Over 35? It’s Time to Reevaluate Your Birth Control Method

Over 35? It’s Time to Reevaluate Your Birth Control Method

You’re past the 30-year milestone and you think you’ve got this adulting thing under control. Then comes your 35th birthday and at your annual OBGYN appointment you learn that it’s time to reevaluate something you thought you already had under control – birth control.

The health game changes once you hit your mid-thirties. While many women can stick with a hormone based birth control option, for women who smoke or women with certain health conditions there may be a need for some tweaking.

Estrogen is usually the key ingredient that is a concern for women over 35 who have a history of cancer, diabetes, hypertension, blood clots, migraines, liver or bladder disease. Smoking poses an additional problem with it comes to birth control because it interacts with estrogen in the arteries in a way that increases the risk of heart attack and stroke.

For women over 35 who are healthy oral contraceptives or other estrogen based birth control can still be a viable option. Another factor to discuss is if you plan on having children. If so you’ll need reversible contraception.

Only your doctor can tell you which birth control method will best suit your medical and lifestyle needs. But go informed, when you know the basics it’s easier to talk with your doctor and work together to choose the right birth control option for your particular needs.

Here are some of the most common birth control options available on the market today:  

  1. The Combination Pill (brand names Ortho Tri-Cyclen, Yaz, Yasmin and many more)
    Known usually as “the pill,” this oral contraceptive contains a combination of hormones to prevent pregnancy. The pill must be taken at the same time every day in order to be effective. Women who have a history of heart attack, stroke or migraines, and certain cancers should not take this pill.
  2. The Mini Pill (brand names Micronor, Nora-BE, Nor-QD, Ovrette and more)
    Unlike the combination pill, the mini pill does not contain estrogen, which makes it safer for women who smoke, have diabetes, heart disease and women who are breastfeeding. Like the combination pill, this pill should be taken at the exact same time every day to be effective.
  3. The Extended Cycle Pill (brand names Seasonale, Seasonique)
    This pill lets you have a period only four times a year. Sounds pretty appealing, right? Speak to your doctor about whether getting a minimal number of periods is safe for you.
  4. IUD, Intra-Uterine Device (brand names Paragard, Mirena)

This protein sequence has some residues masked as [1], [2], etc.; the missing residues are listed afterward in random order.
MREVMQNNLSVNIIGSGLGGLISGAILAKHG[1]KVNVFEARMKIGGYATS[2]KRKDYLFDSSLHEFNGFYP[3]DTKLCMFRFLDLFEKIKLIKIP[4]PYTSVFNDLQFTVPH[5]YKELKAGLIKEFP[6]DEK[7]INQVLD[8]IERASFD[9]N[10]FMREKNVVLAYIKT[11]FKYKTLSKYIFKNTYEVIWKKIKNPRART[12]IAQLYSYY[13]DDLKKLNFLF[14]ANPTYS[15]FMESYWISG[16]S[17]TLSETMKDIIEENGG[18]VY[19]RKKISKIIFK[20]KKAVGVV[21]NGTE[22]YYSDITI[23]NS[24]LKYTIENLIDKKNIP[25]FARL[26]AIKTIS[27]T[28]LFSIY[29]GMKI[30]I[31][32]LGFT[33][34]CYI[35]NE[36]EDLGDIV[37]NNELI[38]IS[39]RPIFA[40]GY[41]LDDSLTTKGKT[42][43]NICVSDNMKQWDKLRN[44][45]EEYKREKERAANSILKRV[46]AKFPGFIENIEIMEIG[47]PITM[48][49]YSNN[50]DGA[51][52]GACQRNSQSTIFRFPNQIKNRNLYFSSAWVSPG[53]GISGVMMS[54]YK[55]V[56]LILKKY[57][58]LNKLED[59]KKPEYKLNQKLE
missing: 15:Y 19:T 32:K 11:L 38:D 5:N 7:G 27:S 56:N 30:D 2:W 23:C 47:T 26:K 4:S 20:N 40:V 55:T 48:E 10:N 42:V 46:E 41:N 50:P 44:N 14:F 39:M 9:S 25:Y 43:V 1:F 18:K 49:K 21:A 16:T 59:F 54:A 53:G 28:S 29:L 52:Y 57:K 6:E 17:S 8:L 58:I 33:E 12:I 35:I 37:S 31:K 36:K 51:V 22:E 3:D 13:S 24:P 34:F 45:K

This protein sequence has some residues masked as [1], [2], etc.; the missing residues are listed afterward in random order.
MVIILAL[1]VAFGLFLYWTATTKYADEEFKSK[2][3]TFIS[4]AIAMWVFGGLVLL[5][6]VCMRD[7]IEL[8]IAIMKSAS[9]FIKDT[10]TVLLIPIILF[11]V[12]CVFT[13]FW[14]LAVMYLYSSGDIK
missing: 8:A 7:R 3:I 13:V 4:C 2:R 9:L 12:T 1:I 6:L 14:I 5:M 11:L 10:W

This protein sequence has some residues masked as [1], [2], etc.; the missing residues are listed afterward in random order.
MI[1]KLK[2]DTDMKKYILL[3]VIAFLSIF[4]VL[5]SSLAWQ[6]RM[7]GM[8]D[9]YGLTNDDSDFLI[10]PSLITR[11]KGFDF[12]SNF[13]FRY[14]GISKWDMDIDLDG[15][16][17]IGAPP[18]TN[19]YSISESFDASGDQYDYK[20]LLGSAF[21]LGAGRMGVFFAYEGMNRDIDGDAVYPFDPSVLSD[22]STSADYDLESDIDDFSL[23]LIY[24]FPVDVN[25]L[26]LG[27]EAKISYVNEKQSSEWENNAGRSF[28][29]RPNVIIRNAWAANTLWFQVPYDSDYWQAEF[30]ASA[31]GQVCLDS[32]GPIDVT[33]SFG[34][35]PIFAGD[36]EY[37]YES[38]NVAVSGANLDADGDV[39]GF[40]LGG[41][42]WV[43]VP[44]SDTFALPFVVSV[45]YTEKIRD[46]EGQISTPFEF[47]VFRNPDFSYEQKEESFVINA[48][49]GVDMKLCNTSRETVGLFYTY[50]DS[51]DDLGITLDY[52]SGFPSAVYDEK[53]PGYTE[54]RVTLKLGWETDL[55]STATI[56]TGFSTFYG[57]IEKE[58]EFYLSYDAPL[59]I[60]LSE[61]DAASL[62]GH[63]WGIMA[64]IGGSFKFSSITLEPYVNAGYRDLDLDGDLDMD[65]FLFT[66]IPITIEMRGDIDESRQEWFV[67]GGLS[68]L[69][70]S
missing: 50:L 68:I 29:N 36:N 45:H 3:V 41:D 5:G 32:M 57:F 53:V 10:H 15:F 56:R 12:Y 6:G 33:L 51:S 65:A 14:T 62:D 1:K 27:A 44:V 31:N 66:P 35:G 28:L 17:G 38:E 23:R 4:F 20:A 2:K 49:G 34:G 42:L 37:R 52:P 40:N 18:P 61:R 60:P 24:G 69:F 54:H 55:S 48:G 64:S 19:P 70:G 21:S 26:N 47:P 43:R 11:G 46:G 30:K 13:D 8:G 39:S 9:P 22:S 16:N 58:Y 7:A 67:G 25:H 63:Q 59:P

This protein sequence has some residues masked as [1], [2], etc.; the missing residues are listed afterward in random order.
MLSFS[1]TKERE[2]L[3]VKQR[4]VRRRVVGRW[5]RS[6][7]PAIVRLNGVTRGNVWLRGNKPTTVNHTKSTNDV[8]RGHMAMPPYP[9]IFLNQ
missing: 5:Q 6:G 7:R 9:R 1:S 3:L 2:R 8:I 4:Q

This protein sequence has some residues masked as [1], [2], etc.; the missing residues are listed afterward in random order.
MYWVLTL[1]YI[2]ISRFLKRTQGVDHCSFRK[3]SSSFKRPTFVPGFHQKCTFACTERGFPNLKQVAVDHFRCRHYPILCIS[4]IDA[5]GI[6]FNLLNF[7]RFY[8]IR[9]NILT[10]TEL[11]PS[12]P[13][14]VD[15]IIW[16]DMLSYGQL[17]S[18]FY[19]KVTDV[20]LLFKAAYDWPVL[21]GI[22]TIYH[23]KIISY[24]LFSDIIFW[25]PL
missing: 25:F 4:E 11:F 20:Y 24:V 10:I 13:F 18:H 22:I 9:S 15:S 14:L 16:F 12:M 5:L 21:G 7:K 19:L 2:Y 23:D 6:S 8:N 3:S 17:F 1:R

There are different types of IUDs, some plastic and some metal, some with hormones and some without. All types must be inserted by your doctor, and once in, they can be good for up to ten years. Some doctors only recommend IUDs to women have previously given birth, since the device itself expands your uterus. IUDs also tend to be expensive (a few hundred dollars, depending on the type), so they are best for women who want long-term birth control.
  5. Implant (brand names Implanon, Norplant, Nexplanon)
    This little match-stick-sized implant is inserted under the skin on your upper arm. It can last for three years and costs a hefty chunk of money (up to $800). The benefit is that it is nearly 100% effective, and you don’t have to remember to take a pill at the same time every day.
  6. Vaginal Ring (brand name NuvaRing)
    This is a small ring made of plastic that contains estrogen and progestin, like the combination pill. You place the ring in your vagina for three weeks, and then remove it so you can have a regular period. This ring is not meant for women who smoke, have high blood pressure or history of cancer.
  7. Diaphragm (brand names Milex Wide Seal, Ortho All-Flex, Semina, SILCS) Diaphragms are made of rubber and, when inserted correctly, cover the cervix. A diaphragm should always be used with spermicide for maximum effectiveness. You must be fitted for a diaphragm by your doctor, but it is not a painful procedure. Women whose weight regularly fluctuates by more than ten pounds should avoid using a diaphragm, as well as women who get frequent bladder infections.
  8. Condoms (brand names Durex, LifeStyles, Trojan)
    One of the most common forms of contraception, condoms protect against pregnancy and STDs by preventing sperm from entering the uterus. If you or your partner are allergic to latex or polyurethane, find another option! (Lambskin condoms do not protect against STDs).
  9. The Patch (brand name Ortho Evra)
    Slap a patch on your arm, tush or abdomen, and hormones will be released into your body. Women who are at high risk for blood clots should avoid this method.
  10. Emergency Contraception (brand names Next Choice, Plan B, Plan B One-Step)
    Also known as “the morning-after pill,”
    emergency contraception should only be used as a back-up birth control, not your number one choice. Emergency contraception contains higher doses of the hormones found in the combination pill and works best if taken within 72 hours of having sex. Plan B is available over-the-counter, but only to women over 18. Minors can get it with a prescription.